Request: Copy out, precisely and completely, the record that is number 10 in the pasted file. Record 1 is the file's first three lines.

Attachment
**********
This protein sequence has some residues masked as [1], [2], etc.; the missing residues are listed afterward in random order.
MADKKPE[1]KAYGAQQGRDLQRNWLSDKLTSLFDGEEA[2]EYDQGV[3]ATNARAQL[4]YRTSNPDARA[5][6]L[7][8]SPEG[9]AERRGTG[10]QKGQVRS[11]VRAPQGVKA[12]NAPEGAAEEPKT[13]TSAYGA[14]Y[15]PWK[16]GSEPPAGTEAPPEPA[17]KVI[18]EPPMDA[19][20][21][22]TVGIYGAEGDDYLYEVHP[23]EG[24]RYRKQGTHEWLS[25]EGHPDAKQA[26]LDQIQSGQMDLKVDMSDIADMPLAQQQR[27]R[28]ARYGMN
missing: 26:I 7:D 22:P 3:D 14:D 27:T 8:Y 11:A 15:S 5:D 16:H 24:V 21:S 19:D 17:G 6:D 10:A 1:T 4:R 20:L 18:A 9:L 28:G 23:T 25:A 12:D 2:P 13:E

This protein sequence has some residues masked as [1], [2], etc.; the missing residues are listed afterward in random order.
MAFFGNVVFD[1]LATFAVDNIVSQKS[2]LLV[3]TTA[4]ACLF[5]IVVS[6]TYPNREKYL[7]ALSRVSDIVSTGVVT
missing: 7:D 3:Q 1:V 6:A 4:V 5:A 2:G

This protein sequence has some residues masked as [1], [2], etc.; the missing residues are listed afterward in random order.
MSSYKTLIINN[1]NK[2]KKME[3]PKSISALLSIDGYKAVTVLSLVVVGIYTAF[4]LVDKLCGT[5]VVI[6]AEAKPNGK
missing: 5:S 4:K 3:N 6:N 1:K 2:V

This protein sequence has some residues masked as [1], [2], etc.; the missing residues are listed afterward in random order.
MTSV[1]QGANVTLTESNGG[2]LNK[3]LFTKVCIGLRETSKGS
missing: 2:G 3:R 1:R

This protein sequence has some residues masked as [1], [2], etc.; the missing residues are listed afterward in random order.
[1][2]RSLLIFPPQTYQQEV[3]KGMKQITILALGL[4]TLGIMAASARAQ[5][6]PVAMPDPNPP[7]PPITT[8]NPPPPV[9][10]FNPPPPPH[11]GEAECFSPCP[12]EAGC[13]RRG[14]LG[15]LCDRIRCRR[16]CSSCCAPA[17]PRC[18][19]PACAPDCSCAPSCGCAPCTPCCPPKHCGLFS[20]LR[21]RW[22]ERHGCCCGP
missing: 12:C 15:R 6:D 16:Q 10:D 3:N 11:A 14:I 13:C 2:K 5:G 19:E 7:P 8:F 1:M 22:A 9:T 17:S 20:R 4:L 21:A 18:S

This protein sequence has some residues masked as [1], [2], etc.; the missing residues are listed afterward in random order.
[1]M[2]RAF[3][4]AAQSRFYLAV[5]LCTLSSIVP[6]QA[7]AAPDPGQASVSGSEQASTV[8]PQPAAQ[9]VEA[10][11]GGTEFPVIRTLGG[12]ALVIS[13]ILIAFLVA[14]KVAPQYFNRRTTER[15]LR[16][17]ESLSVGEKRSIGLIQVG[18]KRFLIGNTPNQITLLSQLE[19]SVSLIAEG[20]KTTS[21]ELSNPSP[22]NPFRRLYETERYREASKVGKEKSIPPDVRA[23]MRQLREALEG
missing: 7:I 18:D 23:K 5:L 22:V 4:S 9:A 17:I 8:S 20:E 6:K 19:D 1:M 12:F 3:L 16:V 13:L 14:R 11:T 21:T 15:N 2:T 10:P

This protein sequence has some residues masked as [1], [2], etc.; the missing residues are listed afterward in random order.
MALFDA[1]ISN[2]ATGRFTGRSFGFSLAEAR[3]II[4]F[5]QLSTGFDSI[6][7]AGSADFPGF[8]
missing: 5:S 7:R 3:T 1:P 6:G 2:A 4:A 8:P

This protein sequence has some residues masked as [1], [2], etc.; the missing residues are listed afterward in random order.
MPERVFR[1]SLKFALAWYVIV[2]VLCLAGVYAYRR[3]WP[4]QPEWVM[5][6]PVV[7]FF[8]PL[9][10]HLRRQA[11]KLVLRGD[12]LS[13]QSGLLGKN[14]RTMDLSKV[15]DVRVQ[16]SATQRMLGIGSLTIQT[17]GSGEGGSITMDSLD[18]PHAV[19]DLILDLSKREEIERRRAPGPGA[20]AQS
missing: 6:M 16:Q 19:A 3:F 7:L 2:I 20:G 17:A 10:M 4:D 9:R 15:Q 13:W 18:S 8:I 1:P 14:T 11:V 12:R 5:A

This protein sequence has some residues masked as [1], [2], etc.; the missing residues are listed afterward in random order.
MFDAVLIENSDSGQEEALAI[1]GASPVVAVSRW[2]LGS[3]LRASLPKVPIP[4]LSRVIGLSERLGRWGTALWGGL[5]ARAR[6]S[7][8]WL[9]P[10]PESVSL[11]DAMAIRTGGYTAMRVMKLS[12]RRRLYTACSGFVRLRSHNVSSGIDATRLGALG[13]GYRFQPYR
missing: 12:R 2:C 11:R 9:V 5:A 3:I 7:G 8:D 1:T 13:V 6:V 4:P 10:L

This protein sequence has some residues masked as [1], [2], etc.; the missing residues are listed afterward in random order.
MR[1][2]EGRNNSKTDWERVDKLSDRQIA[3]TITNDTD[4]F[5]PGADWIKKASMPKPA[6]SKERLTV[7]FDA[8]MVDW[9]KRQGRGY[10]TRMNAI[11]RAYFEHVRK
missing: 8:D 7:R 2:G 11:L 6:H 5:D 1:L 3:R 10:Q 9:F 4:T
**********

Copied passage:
This protein sequence has some residues masked as [1], [2], etc.; the missing residues are listed afterward in random order.
MR[1][2]EGRNNSKTDWERVDKLSDRQIA[3]TITNDTD[4]F[5]PGADWIKKASMPKPA[6]SKERLTV[7]FDA[8]MVDW[9]KRQGRGY[10]TRMNAI[11]RAYFEHVRK
missing: 8:D 7:R 2:G 11:L 6:H 5:D 1:L 3:R 10:Q 9:F 4:T